Yes, that had occurred to me, but my explanation was too simplistic. While it is a Scrabble-esque game with tiles, the tiles are hexagons and are staggered on the board. (pic--

That still might be calculate-able, but is beyond my math skills!



On 2017.03.12, 10:00, Mike Bonner via use-livecode wrote:
If the names of the tiles are numbered in a logical way, and only go
horizontal, and vertical, then all you need to know is the start spot, and
the end spot, and can fill in the gaps between.

On Sat, Mar 11, 2017 at 4:06 PM, Quentin Long via use-livecode <> wrote:

sez Tim Selander <>:
I miss the Zynga "Pathwords" game on Facebook, so for my own
amusement I'm trying to recreate it in Livecode.

For those who don't know the game, it had a solid screenful of
Scrabble-like lettered tiles. Click and drag the mouse through
adjacent letters to make words.

Without clicking, simply moving the mouse through the tiles
(fields) triggers mouseenter, mouseleave, etc. which makes it
easy to pick up the letters.

But when the mouse is down, it seems mouseloc() is the only thing
I can get. Using a variable what has all the field rectangles, I
can use the mouseloc() to ultimately identify the field under the
pointer, but it's too slow...

Does a moving mouse with the button down trigger any other
messages besides mouseloc()?
I see that Mike Bonner has already provided a solution which seems to do
what you want. But just in case there are other people out there who might
need a different solution, here's my stab at it…

If you have a "screenful of Scrabble-like lettered tiles", these "tiles"
are presumably arranged in a rectangular grid, with neatly aligned rows and
columns. If this is the case, the locations of the row-tiles are going to
be separated by X number of pixels, such that row-tile 1 has X-coördinate
A; row-tile 2 has X-coördinate (A + X); row-tile 3 has X-coordinate (A +
2*X); and so on.

Column-tiles will work similarly. Their locations will be separated by Y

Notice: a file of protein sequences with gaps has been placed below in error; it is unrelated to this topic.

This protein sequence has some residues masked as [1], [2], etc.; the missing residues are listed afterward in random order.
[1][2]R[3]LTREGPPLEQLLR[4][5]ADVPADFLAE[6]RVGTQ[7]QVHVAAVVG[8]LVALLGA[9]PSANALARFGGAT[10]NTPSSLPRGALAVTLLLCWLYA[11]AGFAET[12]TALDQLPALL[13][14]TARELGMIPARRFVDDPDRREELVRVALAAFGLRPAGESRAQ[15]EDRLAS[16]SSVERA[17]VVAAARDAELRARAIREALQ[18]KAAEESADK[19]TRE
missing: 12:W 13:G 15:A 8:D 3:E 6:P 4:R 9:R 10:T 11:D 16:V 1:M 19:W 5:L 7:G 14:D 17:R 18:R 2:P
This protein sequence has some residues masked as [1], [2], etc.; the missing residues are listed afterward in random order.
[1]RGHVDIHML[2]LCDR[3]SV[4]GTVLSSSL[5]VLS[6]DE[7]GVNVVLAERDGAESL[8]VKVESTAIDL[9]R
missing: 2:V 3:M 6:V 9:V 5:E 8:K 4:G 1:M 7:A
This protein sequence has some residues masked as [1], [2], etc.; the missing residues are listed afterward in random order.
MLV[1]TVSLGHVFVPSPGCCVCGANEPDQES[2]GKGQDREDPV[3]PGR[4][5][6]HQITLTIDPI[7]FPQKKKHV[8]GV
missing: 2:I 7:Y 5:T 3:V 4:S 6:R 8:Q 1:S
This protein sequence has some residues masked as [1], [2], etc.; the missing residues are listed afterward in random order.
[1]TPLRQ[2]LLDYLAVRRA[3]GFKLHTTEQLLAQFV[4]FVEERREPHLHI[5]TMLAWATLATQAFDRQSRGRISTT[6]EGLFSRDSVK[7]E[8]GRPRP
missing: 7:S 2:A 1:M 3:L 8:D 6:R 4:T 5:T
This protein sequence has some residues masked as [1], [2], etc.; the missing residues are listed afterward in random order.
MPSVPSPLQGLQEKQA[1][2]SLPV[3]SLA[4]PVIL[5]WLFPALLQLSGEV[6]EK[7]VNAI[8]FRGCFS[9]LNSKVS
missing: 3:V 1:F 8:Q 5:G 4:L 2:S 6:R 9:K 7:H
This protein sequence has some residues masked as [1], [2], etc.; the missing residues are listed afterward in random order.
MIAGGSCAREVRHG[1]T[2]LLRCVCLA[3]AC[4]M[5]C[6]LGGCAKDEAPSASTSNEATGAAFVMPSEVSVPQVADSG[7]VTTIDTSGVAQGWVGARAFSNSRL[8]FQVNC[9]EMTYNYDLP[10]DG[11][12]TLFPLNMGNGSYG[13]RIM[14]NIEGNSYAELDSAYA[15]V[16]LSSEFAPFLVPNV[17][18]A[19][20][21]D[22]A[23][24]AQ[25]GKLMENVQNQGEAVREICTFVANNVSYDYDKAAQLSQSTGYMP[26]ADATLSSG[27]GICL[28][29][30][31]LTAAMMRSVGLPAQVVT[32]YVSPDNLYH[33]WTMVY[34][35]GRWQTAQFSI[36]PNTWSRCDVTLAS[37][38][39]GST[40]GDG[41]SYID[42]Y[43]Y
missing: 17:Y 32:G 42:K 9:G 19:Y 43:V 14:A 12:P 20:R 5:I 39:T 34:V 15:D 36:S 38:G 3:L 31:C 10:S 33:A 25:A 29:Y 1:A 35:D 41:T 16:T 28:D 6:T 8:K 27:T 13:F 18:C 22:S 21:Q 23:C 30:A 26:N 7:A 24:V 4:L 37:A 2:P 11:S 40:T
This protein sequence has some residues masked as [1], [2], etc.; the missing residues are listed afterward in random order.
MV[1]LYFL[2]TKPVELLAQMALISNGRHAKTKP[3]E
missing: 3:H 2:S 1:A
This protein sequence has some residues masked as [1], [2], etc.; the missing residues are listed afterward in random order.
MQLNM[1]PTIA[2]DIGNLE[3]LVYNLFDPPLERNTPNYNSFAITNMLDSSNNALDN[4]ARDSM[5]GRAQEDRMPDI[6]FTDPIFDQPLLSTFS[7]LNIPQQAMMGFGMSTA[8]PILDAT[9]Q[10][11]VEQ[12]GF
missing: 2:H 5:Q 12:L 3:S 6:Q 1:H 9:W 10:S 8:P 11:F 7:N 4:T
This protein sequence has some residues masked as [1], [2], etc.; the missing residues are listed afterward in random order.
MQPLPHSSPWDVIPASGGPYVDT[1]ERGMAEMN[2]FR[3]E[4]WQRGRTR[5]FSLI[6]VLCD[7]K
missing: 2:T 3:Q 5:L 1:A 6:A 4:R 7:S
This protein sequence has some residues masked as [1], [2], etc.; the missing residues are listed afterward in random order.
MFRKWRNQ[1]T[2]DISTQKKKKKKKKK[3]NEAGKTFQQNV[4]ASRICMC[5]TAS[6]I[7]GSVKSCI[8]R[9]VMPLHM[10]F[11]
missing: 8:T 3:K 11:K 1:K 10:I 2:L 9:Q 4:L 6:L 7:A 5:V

number of pixels, such that column-tile 1 has Y coördinate B; column-tile 2
has Y coördinate (B + Y); column-tile 3 has Y coördinate (B + 2*Y); and so

If the grid's horizontal spacing is identical to its vertical spacing, the
separation-values X and Y will be the same, of course. Given the fact that
pixels are not *necessarily* square, it would be imprudent to *assume* that
the grid's horizontal and vertical separation-values are identical, and I
will not make that assumption here.


My solution to Tim Selander's problem completely ignores most of the
mouse[whatever] messages, depending strictly on mouseLoc. Like so:

local dX = 25 -- if the horizontal-spacing value is not 25, put the real
value here
local dY = 25 -- again, replace 25 with the real value as needed
local TimeSlice = 50 -- how often, in milliseconds, the code checks the
mouseLoc. adjust as needed for response time
local GridLocPulse

global GridCell = "1,1"

on GridLoc
   if (GridLocPulse) then send GridLoc to me in TimeSlice milliseconds
   put the mouseLoc into ThisLoc
   put (1 + (item 1 of ThisLoc div dX)) into item 1 of GridCell -- may need
tweaking to account for edge effects
   put (1 + (item 2 of ThisLoc div dY)) into item 2 of GridCell -- ditto
end GridLoc

on GridLocOn
   put true into GridLocPulse
end GridLocOn

on GridLocOff
   put false into GridLocPulse
end GridLocOff

The above code can go into the script of the card where the tile-grid

Once every (TimeSlice) milliseconds, this code looks at the mouseLoc and
converts the mouse coördinates into grid coördinates, which are stored in
the global variable GridCell. GridCell being a global, its contents should
be accessible to any handler in any script which includes the line "global

It's probably a good idea to *not* have the GridLoc handler burning
clock-cycles *all the time*. Thus, the local variable GridLocPulse, and the
subsidiary handlers GridLocOn and GridLocOff. GridLocOn activates the
GridLoc handler, and GridLocOff turns GridLoc off.

Hope this helps…

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